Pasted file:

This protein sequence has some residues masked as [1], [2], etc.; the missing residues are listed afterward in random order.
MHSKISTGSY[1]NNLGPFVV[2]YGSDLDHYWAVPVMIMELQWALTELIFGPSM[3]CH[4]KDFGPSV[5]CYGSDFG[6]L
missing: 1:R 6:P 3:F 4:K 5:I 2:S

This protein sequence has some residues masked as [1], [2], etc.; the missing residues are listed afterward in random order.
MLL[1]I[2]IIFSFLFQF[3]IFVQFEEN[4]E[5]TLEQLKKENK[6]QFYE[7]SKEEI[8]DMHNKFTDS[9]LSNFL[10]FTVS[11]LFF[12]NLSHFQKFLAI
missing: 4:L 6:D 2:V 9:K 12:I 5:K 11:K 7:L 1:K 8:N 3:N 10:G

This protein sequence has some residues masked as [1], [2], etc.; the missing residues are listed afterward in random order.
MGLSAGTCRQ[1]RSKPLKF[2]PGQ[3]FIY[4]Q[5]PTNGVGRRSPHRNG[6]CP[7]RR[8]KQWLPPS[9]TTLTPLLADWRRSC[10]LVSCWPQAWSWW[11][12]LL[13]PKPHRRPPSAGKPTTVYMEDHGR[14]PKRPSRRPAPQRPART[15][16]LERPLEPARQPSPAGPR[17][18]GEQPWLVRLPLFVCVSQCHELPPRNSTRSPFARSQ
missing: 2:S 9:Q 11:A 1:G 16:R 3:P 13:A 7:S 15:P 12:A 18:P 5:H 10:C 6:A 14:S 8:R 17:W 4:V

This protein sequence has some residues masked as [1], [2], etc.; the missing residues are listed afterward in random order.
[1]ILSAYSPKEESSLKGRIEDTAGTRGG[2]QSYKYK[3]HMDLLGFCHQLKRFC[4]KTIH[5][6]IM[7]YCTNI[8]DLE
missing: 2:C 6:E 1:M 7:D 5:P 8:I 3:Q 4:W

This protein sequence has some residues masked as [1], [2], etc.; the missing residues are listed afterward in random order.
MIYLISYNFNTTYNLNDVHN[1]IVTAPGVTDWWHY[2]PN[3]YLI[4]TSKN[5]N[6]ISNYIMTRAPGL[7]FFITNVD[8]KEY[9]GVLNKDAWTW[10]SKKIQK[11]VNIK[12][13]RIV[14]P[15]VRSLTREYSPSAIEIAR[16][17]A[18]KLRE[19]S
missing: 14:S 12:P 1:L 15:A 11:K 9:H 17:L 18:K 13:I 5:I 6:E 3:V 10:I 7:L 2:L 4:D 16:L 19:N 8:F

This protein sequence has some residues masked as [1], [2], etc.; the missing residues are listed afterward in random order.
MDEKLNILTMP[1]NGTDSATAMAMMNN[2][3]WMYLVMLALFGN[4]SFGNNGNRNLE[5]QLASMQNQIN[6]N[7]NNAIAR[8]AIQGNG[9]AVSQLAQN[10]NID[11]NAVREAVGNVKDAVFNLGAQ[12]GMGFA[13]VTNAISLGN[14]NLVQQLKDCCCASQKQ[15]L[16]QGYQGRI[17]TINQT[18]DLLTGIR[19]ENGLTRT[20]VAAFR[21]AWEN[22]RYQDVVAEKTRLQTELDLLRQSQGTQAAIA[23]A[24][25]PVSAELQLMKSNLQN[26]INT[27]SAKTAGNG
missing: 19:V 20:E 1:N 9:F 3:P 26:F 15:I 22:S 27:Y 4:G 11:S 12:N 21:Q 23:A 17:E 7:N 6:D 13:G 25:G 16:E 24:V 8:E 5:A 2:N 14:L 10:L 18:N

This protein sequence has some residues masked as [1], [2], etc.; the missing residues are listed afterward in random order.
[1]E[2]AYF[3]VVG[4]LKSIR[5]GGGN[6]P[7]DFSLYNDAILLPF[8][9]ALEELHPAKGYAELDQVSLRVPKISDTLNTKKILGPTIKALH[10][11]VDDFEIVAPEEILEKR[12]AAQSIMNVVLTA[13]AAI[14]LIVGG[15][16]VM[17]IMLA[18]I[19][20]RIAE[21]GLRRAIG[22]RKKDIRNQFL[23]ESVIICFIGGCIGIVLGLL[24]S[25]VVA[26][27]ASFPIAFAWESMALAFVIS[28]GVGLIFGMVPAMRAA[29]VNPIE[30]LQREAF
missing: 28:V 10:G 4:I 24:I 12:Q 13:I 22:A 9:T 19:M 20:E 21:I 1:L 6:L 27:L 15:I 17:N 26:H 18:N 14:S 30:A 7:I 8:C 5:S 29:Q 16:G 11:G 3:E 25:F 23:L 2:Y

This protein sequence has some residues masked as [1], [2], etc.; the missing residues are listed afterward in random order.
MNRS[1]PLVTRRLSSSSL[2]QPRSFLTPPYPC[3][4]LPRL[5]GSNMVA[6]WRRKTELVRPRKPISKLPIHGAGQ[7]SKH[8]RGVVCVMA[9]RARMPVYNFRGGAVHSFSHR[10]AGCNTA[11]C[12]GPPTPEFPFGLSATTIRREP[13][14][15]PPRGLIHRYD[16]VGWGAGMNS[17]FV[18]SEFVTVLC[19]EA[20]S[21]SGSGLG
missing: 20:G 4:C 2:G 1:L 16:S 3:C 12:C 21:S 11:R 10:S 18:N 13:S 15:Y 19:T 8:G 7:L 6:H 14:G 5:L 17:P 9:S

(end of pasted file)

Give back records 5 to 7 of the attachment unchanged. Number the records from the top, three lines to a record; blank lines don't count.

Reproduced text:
This protein sequence has some residues masked as [1], [2], etc.; the missing residues are listed afterward in random order.
MIYLISYNFNTTYNLNDVHN[1]IVTAPGVTDWWHY[2]PN[3]YLI[4]TSKN[5]N[6]ISNYIMTRAPGL[7]FFITNVD[8]KEY[9]GVLNKDAWTW[10]SKKIQK[11]VNIK[12][13]RIV[14]P[15]VRSLTREYSPSAIEIAR[16][17]A[18]KLRE[19]S
missing: 14:S 12:P 1:L 15:A 11:K 9:H 17:L 18:K 13:I 5:I 6:E 3:V 10:I 7:L 2:L 4:D 16:L 19:N 8:F

This protein sequence has some residues masked as [1], [2], etc.; the missing residues are listed afterward in random order.
MDEKLNILTMP[1]NGTDSATAMAMMNN[2][3]WMYLVMLALFGN[4]SFGNNGNRNLE[5]QLASMQNQIN[6]N[7]NNAIAR[8]AIQGNG[9]AVSQLAQN[10]NID[11]NAVREAVGNVKDAVFNLGAQ[12]GMGFA[13]VTNAISLGN[14]NLVQQLKDCCCASQKQ[15]L[16]QGYQGRI[17]TINQT[18]DLLTGIR[19]ENGLTRT[20]VAAFR[21]AWEN[22]RYQDVVAEKTRLQTELDLLRQSQGTQAAIA[23]A[24][25]PVSAELQLMKSNLQN[26]INT[27]SAKTAGNG
missing: 19:V 20:E 1:N 9:F 3:P 26:F 15:I 22:S 27:Y 4:G 11:S 12:N 21:Q 23:A 17:E 7:N 6:D 13:G 25:G 16:E 24:V 8:E 5:A 2:N 14:L 10:L 18:N

This protein sequence has some residues masked as [1], [2], etc.; the missing residues are listed afterward in random order.
[1]E[2]AYF[3]VVG[4]LKSIR[5]GGGN[6]P[7]DFSLYNDAILLPF[8][9]ALEELHPAKGYAELDQVSLRVPKISDTLNTKKILGPTIKALH[10][11]VDDFEIVAPEEILEKR[12]AAQSIMNVVLTA[13]AAI[14]LIVGG[15][16]VM[17]IMLA[18]I[19][20]RIAE[21]GLRRAIG[22]RKKDIRNQFL[23]ESVIICFIGGCIGIVLGLL[24]S[25]VVA[26][27]ASFPIAFAWESMALAFVIS[28]GVGLIFGMVPAMRAA[29]VNPIE[30]LQREAF
missing: 28:V 10:G 4:I 24:I 12:Q 13:I 22:A 9:T 19:M 20:E 21:I 1:L 6:L 27:L 15:I 17:N 26:H 18:N 14:S 30:A 7:I 8:C 5:S 29:Q 16:G 11:G 3:E 25:F 23:L 2:Y